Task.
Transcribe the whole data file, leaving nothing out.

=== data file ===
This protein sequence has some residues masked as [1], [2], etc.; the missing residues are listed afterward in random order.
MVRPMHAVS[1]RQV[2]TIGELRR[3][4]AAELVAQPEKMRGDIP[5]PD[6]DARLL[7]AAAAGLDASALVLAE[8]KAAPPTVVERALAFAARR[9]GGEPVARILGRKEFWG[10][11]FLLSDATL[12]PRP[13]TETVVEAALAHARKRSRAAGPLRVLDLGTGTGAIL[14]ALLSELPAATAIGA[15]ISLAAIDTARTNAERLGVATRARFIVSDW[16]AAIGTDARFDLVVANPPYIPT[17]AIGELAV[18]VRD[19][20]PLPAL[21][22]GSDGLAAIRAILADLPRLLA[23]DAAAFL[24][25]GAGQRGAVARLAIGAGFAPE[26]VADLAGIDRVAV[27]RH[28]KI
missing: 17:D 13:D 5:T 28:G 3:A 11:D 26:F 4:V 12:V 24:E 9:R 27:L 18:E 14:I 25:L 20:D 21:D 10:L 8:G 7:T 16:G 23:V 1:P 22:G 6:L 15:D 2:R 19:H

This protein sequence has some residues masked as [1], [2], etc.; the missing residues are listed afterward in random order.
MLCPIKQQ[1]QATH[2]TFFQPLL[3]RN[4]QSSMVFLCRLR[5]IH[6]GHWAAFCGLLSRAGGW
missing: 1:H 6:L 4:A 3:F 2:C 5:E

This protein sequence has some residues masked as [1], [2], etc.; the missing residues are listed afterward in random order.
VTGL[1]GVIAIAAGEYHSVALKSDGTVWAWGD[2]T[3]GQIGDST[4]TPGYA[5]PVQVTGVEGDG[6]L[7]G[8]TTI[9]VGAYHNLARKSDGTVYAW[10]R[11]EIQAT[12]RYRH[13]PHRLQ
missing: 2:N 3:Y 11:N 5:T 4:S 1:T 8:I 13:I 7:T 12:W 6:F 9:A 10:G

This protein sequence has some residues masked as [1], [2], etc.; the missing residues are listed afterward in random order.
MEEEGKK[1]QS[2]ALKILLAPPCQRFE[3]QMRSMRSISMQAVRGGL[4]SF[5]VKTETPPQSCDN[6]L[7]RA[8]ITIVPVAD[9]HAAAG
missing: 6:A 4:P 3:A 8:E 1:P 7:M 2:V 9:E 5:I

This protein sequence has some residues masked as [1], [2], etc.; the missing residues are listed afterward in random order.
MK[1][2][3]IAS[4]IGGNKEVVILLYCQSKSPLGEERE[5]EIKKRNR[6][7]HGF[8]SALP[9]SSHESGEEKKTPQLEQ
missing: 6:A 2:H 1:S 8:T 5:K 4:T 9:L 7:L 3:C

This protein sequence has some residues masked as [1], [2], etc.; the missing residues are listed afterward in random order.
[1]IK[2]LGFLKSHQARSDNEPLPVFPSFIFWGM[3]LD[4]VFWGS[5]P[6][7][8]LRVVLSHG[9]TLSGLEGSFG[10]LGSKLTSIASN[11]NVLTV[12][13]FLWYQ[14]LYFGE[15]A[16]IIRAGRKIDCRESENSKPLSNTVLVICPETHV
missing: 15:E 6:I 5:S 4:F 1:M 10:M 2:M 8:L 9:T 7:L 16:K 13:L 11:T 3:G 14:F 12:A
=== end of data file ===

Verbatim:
This protein sequence has some residues masked as [1], [2], etc.; the missing residues are listed afterward in random order.
MVRPMHAVS[1]RQV[2]TIGELRR[3][4]AAELVAQPEKMRGDIP[5]PD[6]DARLL[7]AAAAGLDASALVLAE[8]KAAPPTVVERALAFAARR[9]GGEPVARILGRKEFWG[10][11]FLLSDATL[12]PRP[13]TETVVEAALAHARKRSRAAGPLRVLDLGTGTGAIL[14]ALLSELPAATAIGA[15]ISLAAIDTARTNAERLGVATRARFIVSDW[16]AAIGTDARFDLVVANPPYIPT[17]AIGELAV[18]VRD[19][20]PLPAL[21][22]GSDGLAAIRAILADLPRLLA[23]DAAAFL[24][25]GAGQRGAVARLAIGAGFAPE[26]VADLAGIDRVAV[27]RH[28]KI
missing: 17:D 13:D 5:T 28:G 3:A 11:D 26:F 4:V 12:V 24:E 9:R 27:L 18:E 14:I 25:L 20:D 21:D 10:L 8:G 7:T 16:G 23:V 1:P 22:G 6:L 15:D 2:R 19:H

This protein sequence has some residues masked as [1], [2], etc.; the missing residues are listed afterward in random order.
MLCPIKQQ[1]QATH[2]TFFQPLL[3]RN[4]QSSMVFLCRLR[5]IH[6]GHWAAFCGLLSRAGGW
missing: 1:H 6:L 4:A 3:F 2:C 5:E

This protein sequence has some residues masked as [1], [2], etc.; the missing residues are listed afterward in random order.
VTGL[1]GVIAIAAGEYHSVALKSDGTVWAWGD[2]T[3]GQIGDST[4]TPGYA[5]PVQVTGVEGDG[6]L[7]G[8]TTI[9]VGAYHNLARKSDGTVYAW[10]R[11]EIQAT[12]RYRH[13]PHRLQ
missing: 2:N 3:Y 11:N 5:T 4:S 1:T 8:I 13:I 7:T 12:W 6:F 9:A 10:G

This protein sequence has some residues masked as [1], [2], etc.; the missing residues are listed afterward in random order.
MEEEGKK[1]QS[2]ALKILLAPPCQRFE[3]QMRSMRSISMQAVRGGL[4]SF[5]VKTETPPQSCDN[6]L[7]RA[8]ITIVPVAD[9]HAAAG
missing: 6:A 4:P 3:A 8:E 1:P 7:M 2:V 9:E 5:I

This protein sequence has some residues masked as [1], [2], etc.; the missing residues are listed afterward in random order.
MK[1][2][3]IAS[4]IGGNKEVVILLYCQSKSPLGEERE[5]EIKKRNR[6][7]HGF[8]SALP[9]SSHESGEEKKTPQLEQ
missing: 6:A 2:H 1:S 8:T 5:K 4:T 9:L 7:L 3:C

This protein sequence has some residues masked as [1], [2], etc.; the missing residues are listed afterward in random order.
[1]IK[2]LGFLKSHQARSDNEPLPVFPSFIFWGM[3]LD[4]VFWGS[5]P[6][7][8]LRVVLSHG[9]TLSGLEGSFG[10]LGSKLTSIASN[11]NVLTV[12][13]FLWYQ[14]LYFGE[15]A[16]IIRAGRKIDCRESENSKPLSNTVLVICPETHV
missing: 15:E 6:I 5:S 4:F 1:M 10:M 2:M 8:L 9:T 7:L 16:K 13:L 11:T 3:G 14:F 12:A